When you’re repeatedly, inevitably interacting with someone like a dissertation adviser or an authority monitoring job performance, however, an unpredictable sort of “shifting” criticism may emerge where you have absolutely no idea what they’ll say — apart from something’s always wrong, ad infinitum. Since bullies aren’t person-focused and can impulsively throw the kitchen sink at a target, this unpredictable and shifting criticism can even reach farcical extremes: for example, questioning the basic worth of a project or consensus that they’d previously endorsed, attacking a change that they themselves had previously mandated, blatantly misquoting scholarship within their own specialty or even stepping way out into areas far beyond their expertise.
If you go on autopilot, act in good faith and treat discrete bits of shifting criticism like normal feedback, you can find yourself chasing after dubious, inconsequential and endlessly multiplying recommendations or making changes only to undo them. Instead, it’s best to step back from the purportedly intellectual content, recognize the interactions’ contours and consider shifting your perceptions from criticism to bullying, potentially allowing you to adopt more effective strategies.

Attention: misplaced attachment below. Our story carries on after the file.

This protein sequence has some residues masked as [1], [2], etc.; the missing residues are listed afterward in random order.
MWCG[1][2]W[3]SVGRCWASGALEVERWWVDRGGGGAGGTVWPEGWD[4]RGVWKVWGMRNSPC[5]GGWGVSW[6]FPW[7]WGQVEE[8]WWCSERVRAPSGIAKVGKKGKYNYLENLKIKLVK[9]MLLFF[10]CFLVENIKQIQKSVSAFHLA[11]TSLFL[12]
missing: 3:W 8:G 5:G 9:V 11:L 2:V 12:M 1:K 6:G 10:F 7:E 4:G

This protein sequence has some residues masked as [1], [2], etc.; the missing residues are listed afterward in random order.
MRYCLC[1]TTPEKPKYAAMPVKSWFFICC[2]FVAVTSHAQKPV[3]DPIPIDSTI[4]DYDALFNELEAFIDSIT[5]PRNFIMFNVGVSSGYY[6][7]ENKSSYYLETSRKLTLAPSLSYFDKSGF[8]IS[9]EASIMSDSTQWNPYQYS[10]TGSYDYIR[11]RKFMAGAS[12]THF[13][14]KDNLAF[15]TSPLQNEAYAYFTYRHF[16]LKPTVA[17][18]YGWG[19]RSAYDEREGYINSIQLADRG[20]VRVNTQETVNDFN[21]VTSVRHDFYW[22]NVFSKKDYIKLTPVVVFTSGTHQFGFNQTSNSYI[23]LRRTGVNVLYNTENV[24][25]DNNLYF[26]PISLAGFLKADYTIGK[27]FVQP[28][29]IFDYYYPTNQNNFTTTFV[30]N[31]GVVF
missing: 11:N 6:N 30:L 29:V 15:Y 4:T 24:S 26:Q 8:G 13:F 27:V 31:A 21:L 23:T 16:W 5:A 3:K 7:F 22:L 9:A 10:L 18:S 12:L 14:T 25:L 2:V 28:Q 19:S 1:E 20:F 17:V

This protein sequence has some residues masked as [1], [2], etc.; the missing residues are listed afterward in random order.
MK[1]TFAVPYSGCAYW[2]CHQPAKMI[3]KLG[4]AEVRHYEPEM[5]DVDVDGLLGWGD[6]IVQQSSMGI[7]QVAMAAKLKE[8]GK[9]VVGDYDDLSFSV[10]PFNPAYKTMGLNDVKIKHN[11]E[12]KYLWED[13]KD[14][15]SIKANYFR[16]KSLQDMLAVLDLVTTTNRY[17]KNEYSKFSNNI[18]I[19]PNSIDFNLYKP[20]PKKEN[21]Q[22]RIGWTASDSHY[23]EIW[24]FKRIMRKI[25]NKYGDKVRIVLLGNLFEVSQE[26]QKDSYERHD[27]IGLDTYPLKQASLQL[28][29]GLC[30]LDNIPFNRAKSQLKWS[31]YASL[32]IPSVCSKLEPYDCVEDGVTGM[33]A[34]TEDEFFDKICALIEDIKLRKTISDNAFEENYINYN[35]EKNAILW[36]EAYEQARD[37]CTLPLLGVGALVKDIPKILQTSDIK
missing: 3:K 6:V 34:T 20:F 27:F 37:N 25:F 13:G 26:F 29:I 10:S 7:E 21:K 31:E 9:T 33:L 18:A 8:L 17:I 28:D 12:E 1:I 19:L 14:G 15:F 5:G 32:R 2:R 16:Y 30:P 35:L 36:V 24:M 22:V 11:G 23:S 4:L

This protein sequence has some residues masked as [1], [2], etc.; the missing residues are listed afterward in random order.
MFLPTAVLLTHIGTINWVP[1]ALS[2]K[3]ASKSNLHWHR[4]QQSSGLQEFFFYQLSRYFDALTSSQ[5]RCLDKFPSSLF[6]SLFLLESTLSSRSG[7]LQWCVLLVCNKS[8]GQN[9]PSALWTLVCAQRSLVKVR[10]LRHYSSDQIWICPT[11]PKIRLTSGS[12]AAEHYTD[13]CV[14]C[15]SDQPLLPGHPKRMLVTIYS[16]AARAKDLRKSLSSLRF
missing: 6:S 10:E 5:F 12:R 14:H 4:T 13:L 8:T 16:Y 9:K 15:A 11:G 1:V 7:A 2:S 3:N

Feedback is stereotypically general, nonconstructive and even unanswerable. Within the increased frequency and intensity that are hallmarks of bullying, criticism can bear certain characteristics that make eminent sense within the alternate situational logic of easy denigration. A bully won’t put in the work that good feedback requires, so they may use trendy phrases that float around academe — not so much the neutral-to-positive terms like “flag” or “find purchase,” but rather the putdown of the week, like the recent buzzword “buzzword.” Also expect stream-of-consciousness quibbles — innumerable requests for spot changes or mention of random stuff outside the project scope, for instance — all conjoined into sweeping condemnations like, “This needs a lot of work.”
A bully is not really seeking improvement, so much of their criticism is ultimately nonconstructive, in keeping with the observation that good evaluation recognizes what works best, but poor evaluation just levies an objection. In a job performance situation, you may encounter bad or manipulated metrics, or no metrics at all.
In fact, since a bully is pulling brute power moves, their criticism can at times actually devolve into the unanswerable, especially if they criticize writing as writing. Although judgments like “not polished” or “too long” can be offered as good-faith feedback, they can also be “not enough” ex cathedra pronouncements disconnected from plausible improvements and thus setting up impossible revision tasks.